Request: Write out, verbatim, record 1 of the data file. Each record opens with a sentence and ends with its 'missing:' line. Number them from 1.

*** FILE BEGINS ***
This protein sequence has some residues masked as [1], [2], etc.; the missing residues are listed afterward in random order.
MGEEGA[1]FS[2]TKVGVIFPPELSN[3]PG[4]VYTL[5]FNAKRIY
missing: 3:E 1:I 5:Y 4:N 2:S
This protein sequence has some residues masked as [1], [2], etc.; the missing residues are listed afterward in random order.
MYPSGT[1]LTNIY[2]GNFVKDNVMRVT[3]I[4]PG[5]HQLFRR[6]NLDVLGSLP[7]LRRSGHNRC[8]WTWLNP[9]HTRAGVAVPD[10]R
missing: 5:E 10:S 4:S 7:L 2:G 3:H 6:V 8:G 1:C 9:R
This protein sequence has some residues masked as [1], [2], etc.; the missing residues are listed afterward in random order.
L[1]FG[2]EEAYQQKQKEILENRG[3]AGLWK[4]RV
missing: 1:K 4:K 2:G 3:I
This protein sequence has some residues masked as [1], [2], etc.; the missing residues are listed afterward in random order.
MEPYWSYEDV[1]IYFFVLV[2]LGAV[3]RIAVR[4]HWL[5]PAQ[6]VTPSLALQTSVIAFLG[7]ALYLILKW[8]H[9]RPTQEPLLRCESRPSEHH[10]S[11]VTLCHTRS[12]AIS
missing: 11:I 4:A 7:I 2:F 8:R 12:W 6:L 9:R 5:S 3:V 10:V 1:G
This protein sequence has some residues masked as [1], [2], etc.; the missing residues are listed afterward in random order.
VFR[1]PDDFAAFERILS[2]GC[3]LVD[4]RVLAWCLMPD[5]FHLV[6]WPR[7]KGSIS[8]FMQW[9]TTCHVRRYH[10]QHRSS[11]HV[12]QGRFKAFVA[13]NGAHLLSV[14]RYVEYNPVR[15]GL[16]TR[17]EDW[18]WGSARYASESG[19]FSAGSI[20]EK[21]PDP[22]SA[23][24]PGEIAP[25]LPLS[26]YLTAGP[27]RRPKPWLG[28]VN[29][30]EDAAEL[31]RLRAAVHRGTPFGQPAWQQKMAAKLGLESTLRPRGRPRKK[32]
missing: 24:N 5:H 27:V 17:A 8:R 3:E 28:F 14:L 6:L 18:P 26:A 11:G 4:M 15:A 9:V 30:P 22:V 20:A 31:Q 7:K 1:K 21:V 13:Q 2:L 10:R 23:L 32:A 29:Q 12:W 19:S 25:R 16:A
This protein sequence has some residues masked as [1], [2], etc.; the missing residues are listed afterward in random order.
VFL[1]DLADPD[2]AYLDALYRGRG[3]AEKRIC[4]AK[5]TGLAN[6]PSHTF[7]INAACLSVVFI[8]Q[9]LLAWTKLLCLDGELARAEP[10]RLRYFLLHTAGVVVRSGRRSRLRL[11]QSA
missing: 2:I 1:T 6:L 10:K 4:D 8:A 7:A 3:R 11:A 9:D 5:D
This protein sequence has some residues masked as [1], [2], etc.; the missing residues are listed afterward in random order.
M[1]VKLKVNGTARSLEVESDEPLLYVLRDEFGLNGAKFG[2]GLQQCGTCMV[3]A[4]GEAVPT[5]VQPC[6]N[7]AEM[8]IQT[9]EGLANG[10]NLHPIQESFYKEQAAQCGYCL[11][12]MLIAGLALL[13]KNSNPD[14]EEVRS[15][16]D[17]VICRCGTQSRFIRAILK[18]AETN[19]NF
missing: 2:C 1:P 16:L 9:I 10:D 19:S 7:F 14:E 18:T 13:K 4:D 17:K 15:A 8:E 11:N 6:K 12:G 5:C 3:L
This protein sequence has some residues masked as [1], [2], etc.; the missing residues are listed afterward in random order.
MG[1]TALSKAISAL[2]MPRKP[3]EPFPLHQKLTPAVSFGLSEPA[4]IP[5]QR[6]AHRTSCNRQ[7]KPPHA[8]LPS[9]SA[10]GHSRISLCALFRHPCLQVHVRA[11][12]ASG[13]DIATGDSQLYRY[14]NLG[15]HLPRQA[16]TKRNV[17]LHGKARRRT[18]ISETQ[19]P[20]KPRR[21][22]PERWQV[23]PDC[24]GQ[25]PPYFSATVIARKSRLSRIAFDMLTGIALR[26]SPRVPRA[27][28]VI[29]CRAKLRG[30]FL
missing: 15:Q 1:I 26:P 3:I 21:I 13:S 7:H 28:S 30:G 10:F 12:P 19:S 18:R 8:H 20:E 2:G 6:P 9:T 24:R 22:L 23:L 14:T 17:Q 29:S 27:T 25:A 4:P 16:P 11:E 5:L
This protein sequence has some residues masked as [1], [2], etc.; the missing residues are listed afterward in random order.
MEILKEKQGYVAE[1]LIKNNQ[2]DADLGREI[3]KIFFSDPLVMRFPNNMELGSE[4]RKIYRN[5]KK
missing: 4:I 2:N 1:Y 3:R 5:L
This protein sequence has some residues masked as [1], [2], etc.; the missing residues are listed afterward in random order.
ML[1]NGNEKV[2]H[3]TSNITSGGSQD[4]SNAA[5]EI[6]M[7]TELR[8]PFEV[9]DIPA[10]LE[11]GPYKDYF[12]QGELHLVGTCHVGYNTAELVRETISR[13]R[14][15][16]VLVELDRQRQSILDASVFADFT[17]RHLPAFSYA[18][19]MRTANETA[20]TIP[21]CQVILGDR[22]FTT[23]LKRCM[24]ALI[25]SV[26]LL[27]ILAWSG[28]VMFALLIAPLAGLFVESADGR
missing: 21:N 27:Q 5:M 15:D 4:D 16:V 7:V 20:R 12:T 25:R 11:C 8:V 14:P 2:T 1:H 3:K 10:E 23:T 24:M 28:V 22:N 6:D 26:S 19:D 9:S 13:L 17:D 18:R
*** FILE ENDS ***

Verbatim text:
This protein sequence has some residues masked as [1], [2], etc.; the missing residues are listed afterward in random order.
MGEEGA[1]FS[2]TKVGVIFPPELSN[3]PG[4]VYTL[5]FNAKRIY
missing: 3:E 1:I 5:Y 4:N 2:S